Neuropathology and applied neurobiology

Loss of neurofilaments in the neuromuscular junction in a rat model of proximal axonopathy.

PMID 21450050


Rodents exposed to 3,3'-iminodipropionitrile (IDPN) develop an axonopathy similar to that observed in amyotrophic lateral sclerosis motor neurones, in which neurofilaments accumulate in swollen proximal axon segments. This study addressed the hypotheses that this proximal axonopathy is associated with loss of neurofilament proteins in the neuromuscular junctions and a progressive loss of neurofilaments advancing in a distal-proximal direction from the distal motor nerve. Adult male Long-Evans rats were exposed to 0 or 15 mM of IDPN in drinking water for 1, 3 or 5 weeks, and their distal axons and neuromuscular junction organization studied by immunohistochemistry. Quantitative data were obtained by confocal microscopy on whole mounts of the Levator auris longus. Muscles showed no change in the distribution of acetylcholine receptor labelling in the neuromuscular junctions after IDPN. In contrast, the amount of neurofilament labelling in the junctions was significantly reduced by IDPN, assessed with two different anti-neurofilament antibodies. In preterminal axons and in more proximal axon levels, no statistically significant reductions in neurofilament content were observed. The proximal neurofilamentous axonopathy induced by IDPN is associated with an abnormally low content of neurofilaments in the motor terminals, with a potential impact in the function or stability of the neuromuscular junction. In contrast, neurofilaments are significantly maintained in the distal axon.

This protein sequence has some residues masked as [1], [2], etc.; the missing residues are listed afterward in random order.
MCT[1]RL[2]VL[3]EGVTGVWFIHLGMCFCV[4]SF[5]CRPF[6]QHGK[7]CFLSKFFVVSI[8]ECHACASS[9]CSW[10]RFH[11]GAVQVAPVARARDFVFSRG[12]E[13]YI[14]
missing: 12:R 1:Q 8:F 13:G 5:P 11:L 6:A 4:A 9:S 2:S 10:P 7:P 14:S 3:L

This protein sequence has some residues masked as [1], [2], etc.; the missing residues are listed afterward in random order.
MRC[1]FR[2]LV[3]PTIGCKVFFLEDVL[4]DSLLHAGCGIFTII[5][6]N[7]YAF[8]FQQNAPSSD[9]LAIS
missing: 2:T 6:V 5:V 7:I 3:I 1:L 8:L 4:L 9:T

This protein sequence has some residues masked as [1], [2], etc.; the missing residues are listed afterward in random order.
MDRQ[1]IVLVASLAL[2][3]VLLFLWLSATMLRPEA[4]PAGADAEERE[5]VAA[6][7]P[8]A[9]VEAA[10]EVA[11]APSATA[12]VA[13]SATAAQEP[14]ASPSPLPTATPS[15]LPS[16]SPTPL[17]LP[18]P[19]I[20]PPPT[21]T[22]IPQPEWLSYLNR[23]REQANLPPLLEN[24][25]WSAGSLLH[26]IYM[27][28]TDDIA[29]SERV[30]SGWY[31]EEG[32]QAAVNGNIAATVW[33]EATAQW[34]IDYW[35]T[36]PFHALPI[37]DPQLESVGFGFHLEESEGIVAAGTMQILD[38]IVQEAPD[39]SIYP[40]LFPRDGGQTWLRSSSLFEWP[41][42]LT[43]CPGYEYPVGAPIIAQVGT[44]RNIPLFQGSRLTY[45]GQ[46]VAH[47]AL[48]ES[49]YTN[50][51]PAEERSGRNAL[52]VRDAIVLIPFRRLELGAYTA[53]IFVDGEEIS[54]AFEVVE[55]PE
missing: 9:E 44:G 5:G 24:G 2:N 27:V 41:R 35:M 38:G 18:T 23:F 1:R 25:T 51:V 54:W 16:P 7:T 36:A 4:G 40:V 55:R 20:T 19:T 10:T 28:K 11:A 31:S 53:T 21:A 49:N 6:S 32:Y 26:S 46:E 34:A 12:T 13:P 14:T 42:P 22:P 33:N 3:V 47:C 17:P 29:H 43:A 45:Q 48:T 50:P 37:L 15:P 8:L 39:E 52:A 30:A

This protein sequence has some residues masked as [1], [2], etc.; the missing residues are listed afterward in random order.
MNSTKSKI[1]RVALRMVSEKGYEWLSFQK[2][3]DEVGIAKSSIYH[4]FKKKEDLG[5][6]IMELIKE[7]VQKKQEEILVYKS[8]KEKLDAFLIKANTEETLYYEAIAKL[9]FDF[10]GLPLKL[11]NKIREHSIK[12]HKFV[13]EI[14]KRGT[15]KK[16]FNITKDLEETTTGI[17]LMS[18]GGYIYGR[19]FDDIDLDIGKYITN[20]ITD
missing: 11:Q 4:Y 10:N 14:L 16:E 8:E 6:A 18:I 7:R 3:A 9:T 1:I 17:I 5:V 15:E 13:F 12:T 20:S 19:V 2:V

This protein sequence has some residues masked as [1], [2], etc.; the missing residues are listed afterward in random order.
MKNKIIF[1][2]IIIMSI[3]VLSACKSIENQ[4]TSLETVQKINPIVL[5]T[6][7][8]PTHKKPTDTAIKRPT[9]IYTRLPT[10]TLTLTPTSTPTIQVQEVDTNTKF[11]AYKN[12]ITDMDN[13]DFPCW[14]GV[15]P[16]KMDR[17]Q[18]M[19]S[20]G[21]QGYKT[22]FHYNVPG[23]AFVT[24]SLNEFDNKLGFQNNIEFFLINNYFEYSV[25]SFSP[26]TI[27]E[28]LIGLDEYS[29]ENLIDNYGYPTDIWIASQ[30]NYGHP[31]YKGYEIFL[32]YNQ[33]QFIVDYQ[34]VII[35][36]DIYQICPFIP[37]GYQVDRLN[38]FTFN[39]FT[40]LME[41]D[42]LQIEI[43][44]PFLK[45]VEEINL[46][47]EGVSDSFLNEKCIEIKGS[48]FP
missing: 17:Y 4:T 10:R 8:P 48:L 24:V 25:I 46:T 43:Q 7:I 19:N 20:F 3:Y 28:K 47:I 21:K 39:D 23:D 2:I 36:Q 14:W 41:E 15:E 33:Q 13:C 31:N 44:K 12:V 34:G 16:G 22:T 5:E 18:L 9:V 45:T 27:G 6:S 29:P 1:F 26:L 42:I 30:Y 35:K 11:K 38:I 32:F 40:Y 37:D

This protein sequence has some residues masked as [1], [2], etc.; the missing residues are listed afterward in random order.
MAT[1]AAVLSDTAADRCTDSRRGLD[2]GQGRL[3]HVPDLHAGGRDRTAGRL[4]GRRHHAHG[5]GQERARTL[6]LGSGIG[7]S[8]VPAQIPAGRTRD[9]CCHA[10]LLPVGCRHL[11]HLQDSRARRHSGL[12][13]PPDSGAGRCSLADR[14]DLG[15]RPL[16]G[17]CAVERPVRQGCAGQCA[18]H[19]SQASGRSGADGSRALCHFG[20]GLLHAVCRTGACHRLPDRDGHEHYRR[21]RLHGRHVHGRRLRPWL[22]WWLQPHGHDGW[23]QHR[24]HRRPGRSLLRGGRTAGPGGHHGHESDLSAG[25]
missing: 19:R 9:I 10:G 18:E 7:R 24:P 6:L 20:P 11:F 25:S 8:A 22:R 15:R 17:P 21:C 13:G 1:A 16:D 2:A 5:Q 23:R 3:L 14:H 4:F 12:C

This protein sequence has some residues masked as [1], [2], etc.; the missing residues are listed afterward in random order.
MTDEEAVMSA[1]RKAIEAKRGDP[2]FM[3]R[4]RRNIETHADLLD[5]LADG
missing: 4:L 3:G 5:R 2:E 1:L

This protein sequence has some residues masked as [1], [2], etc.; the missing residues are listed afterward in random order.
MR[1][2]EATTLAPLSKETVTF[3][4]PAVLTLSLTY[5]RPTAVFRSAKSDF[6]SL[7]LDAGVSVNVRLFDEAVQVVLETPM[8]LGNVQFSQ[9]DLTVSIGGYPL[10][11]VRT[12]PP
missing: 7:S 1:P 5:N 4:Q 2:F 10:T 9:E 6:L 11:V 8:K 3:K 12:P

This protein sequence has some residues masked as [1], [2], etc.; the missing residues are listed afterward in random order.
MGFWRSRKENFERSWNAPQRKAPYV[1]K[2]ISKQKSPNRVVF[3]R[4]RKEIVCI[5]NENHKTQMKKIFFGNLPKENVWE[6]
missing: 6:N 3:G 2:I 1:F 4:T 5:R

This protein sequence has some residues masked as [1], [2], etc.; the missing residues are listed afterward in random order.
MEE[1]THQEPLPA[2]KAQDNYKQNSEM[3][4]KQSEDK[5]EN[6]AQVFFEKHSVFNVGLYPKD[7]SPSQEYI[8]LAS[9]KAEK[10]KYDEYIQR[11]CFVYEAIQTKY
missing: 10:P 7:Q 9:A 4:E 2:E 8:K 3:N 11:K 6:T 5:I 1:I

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3,3′-Iminodipropionitrile, technical grade, 90%